What Next? After SEC Climate Action, ICCR/Trucost 'Climate Risk Profiles' Are Best Way for Investors to Get Information Before Mandated Disclosure Begins

Jan 28, 2010, 11:37 ET from Interfaith Center on Corporate Responsibility, NYC

ICCR/Trucost Tool Seen as the First Step in Assessing Climate Risk During "Lag" Between SEC Order and Company Compliance; More Than 150 Companies Highlighted.

NEW YORK, Jan. 28 /PRNewswire-USNewswire/ -- Now that the U.S. Securities and Exchange Commission (SEC) has decided that climate-related risks are material information that publicly traded companies must disclose to investors, what do investors do in the several months it will take for the disclosures made by companies to catch up with the SEC rule?  This "lag time" is of particular concern since a relatively small percentage of companies were voluntarily making climate-related disclosures prior to the SEC ruling yesterday, according to the Interfaith Center on Corporate Responsibility (http://www.iccr.org), a coalition of approximately 300 faith-based institutional investors, representing well over $100 billion in invested capital.

The good news is that ICCR and Trucost, an independent environmental data company with offices in London, New York, and Boston, have for the last year made available "Climate Risk Profiles" on more than 150 major companies, with a particular focus on companies facing proxy resolutions from religious shareholders.  The profiles are available at http://www.iccr.org/shareholder/trucost/index.php.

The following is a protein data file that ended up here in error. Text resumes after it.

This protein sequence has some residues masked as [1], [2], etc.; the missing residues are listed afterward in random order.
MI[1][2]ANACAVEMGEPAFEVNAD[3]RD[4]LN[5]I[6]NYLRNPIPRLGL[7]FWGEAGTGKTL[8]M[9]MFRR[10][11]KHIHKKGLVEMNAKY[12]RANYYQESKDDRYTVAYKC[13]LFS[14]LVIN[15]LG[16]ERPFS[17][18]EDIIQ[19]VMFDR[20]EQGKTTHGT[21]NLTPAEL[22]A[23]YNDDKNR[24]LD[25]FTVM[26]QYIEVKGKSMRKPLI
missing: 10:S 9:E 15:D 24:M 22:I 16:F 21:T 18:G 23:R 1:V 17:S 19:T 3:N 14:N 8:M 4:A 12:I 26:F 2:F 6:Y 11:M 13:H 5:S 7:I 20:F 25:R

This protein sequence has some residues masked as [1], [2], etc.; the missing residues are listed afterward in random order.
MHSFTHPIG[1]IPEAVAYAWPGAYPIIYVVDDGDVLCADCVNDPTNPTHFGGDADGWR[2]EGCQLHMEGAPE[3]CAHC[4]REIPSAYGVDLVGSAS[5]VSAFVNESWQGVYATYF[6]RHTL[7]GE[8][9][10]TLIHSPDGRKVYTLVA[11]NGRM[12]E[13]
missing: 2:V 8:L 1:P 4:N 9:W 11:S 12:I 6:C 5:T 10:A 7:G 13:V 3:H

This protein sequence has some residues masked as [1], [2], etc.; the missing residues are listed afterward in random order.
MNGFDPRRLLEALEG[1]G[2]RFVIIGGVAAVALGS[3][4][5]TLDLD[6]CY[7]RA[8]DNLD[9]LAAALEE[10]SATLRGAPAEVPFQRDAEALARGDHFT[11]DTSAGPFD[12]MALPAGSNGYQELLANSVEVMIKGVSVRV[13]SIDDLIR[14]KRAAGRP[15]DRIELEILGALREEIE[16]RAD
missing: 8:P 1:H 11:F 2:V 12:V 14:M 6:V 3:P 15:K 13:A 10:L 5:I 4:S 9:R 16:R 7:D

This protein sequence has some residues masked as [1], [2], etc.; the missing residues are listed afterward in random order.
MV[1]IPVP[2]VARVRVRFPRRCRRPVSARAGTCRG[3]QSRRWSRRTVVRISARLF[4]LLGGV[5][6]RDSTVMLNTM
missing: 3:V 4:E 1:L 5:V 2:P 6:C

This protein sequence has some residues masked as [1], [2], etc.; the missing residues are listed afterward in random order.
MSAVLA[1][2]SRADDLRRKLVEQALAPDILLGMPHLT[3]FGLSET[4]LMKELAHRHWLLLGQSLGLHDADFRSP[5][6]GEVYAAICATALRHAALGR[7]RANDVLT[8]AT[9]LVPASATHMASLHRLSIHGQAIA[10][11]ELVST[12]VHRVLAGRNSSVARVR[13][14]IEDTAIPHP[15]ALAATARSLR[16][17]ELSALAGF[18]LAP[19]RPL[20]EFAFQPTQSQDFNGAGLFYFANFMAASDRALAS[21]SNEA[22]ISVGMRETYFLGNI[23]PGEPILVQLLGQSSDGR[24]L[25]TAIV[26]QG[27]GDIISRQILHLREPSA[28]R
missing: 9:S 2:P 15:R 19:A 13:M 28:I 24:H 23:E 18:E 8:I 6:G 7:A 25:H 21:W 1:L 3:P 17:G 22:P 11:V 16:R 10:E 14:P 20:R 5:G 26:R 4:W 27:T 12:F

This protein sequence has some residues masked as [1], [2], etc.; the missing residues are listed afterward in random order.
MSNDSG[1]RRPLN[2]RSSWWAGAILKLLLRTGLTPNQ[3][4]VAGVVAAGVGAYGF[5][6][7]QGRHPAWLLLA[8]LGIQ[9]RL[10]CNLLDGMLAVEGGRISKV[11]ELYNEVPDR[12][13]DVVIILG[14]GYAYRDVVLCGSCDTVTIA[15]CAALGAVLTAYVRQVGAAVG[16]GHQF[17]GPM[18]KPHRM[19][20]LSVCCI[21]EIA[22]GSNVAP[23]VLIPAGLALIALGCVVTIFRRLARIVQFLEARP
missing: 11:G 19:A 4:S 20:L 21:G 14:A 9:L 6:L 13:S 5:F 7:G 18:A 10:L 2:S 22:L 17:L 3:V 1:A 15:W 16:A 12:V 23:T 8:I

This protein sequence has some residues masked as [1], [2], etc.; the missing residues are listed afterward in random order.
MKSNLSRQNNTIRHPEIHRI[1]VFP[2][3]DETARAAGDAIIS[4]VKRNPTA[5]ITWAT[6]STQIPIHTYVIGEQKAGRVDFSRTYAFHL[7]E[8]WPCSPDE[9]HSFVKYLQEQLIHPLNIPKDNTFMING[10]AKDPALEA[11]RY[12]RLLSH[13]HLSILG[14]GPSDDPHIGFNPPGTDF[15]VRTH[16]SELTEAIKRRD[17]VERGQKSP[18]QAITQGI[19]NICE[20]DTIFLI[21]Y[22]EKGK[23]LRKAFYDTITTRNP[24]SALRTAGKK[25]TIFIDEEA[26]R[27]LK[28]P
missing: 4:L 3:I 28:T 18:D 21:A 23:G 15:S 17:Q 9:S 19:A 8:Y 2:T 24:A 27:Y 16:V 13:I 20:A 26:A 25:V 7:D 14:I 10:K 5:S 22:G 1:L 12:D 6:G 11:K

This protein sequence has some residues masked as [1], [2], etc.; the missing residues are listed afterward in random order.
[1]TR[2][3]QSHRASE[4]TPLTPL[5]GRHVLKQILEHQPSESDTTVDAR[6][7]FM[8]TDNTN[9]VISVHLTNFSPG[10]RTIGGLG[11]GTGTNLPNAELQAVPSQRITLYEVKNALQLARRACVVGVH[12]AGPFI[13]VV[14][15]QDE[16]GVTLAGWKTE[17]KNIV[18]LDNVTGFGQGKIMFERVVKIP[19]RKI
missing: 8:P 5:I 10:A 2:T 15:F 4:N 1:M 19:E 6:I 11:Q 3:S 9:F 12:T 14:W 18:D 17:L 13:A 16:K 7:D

ICCR Executive Director Laura Berry said:  "Religious shareholders have been on the cutting edge of the pressure for climate-related disclosure.  We filed the first climate-related proxy resolutions nearly 20 years ago in 1991.  And we joined with Trucost a year ago on February 5, 2009 to launch the 'Climate Risk Profiles.'  Yesterday's SEC action is wonderful news for shareholders who are committed to seeing to it that America's largest companies put all of their cards on the table when it comes to the risks associated with climate change. Over the last two decades, we have seen the receptivity to the notion that such disclosure is needed move from outright derision to mainstream acceptance."

Berry added:  "Until the practical impact of the SEC action is translated into a new wave of disclosure, we want to make sure that investors know that our 'Climate Risk Profiles' are available to them."

ICCR and Trucost launched the "Profiles" in February 2009 so that shareholder advocates and other investors will no longer have to rely solely on claims by leading publicly traded companies when it comes to determining exposure to risks associated with greenhouse gas (GHG) emissions that contribute to climate change.

The independent "Climate Risk Profiles" on more than 150 corporations – from Abbott Laboratories to Yum! Brands – initially focused on the subjects of 2009 shareholder resolutions filed by faith-based investors, public pension funds and other responsible investors. The shareholder resolutions cover a wide range of issues, including climate change, and were filed with companies in all sectors of the economy.